• http://www.socialmediaheadhunter.com Jim Durbin

    While I share your frustration, i would like to throw something out there. Politicians aren't just trained to answer questions like Hagan. They're actually trained to respond to keywords with stock phrases. It's one of the reasons that politicians sound so incredibly stupid in the debates.

    The argument is that for many people, an interview or debate is the only time they will see or hear the politician. Thus what sounds incredibly dull and repetitive to someone who is keyed in, sounds refreshing and comforting to the swing voters, which are the people who tune in at the end of an election.

    Take Palin. A lot of hay was made about Palin's responses to Couric, but it's clear that her baffling responses were the result of too many keywords in Couric's questions. The real game is figuring out when a politician is playing dumb, and when they're just a wind-em-up monkey who has nice hair and takes orders well. The standard role of running of president isn't any of the things we would ask for – it's the ability to give the same speech hundreds of times, while raising large amounts of money, and getting the public and other politicians to project their thoughts as your own. That's what a politician does, and the leadership and decision making abilities, you hope are there.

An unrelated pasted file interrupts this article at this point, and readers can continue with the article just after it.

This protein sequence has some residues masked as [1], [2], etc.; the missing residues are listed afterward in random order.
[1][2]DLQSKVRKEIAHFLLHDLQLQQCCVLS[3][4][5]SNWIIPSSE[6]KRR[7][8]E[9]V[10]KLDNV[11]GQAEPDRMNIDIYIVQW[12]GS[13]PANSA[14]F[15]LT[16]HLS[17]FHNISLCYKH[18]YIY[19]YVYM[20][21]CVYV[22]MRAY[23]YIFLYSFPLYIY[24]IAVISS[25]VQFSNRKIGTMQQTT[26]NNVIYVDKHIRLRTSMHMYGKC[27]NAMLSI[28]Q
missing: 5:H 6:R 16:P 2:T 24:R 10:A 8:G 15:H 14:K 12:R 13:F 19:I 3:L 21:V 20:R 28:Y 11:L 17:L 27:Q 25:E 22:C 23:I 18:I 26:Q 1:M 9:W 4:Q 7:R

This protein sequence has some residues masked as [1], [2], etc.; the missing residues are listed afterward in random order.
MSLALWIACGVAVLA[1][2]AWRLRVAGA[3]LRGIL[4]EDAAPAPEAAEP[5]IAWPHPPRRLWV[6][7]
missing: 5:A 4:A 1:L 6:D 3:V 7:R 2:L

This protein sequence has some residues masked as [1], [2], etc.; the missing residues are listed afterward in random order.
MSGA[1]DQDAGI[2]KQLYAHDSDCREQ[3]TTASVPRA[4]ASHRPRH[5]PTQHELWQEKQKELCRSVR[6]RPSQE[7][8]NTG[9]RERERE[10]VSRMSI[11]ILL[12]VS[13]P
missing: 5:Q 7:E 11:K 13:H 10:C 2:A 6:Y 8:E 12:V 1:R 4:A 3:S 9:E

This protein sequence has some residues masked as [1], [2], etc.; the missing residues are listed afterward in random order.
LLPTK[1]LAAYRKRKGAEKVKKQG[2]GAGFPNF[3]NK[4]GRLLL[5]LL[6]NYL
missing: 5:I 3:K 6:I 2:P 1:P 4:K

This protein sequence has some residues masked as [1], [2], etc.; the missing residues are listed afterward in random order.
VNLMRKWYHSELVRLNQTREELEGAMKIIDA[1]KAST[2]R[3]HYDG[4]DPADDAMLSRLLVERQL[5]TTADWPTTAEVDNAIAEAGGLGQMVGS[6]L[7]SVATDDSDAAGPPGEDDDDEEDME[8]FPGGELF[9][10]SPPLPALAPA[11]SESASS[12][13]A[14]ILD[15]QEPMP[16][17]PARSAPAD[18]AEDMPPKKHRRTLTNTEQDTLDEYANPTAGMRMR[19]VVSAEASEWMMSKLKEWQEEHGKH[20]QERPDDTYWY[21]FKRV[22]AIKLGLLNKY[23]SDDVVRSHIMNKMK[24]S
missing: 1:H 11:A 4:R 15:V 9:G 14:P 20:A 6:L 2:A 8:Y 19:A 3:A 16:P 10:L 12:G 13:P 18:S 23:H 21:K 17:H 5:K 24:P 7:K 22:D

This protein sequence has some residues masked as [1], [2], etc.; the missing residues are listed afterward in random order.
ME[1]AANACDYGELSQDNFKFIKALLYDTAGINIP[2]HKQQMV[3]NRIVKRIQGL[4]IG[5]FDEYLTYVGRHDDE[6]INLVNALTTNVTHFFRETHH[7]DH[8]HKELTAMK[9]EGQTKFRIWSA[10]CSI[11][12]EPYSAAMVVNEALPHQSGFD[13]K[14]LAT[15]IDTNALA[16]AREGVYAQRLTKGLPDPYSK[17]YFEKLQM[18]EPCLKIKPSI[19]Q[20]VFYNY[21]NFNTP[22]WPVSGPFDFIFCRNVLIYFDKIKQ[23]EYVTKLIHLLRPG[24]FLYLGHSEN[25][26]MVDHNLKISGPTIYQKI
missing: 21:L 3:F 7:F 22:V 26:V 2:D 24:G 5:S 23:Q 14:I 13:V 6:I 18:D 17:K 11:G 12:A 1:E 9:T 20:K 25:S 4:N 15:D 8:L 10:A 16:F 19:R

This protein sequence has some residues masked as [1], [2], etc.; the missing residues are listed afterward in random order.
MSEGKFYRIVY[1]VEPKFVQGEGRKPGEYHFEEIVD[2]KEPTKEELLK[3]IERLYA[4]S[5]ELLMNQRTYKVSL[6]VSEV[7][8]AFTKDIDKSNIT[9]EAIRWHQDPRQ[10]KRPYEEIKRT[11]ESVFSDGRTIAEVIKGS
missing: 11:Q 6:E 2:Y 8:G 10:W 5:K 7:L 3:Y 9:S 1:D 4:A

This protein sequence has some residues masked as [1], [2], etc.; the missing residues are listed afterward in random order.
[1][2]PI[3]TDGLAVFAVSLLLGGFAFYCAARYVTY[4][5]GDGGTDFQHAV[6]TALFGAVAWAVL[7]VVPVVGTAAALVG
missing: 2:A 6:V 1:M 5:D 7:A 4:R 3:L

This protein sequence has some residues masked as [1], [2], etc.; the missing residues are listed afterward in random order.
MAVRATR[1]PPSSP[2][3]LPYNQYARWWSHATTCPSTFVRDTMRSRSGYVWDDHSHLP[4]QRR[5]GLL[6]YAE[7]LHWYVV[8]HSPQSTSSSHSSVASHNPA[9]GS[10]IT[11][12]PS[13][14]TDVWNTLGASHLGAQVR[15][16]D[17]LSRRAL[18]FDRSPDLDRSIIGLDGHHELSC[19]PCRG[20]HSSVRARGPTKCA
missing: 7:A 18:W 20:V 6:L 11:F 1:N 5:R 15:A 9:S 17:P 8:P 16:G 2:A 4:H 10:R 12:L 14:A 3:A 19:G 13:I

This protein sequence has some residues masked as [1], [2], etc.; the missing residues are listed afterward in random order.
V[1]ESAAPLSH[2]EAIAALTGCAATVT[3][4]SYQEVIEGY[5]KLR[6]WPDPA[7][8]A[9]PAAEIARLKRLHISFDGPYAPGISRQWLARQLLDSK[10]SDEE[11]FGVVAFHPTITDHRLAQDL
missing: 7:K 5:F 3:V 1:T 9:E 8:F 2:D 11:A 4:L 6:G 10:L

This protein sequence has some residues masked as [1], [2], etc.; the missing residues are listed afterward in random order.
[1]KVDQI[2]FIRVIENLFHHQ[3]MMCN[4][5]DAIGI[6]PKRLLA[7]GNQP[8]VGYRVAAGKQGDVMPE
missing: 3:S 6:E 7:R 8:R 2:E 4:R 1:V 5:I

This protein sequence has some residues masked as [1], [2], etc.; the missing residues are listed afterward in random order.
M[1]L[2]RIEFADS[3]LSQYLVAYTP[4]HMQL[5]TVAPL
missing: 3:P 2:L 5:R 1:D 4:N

And while it would be nice to have intelligent politicians (Obama's intelligence clearly won over a large number of upper income voters that voted Bush in 2004), it also gives the opposition the chance to seize on things that are said and twist them. When you take a stand, you're alienating someone, and giving your opponent the chance to define you.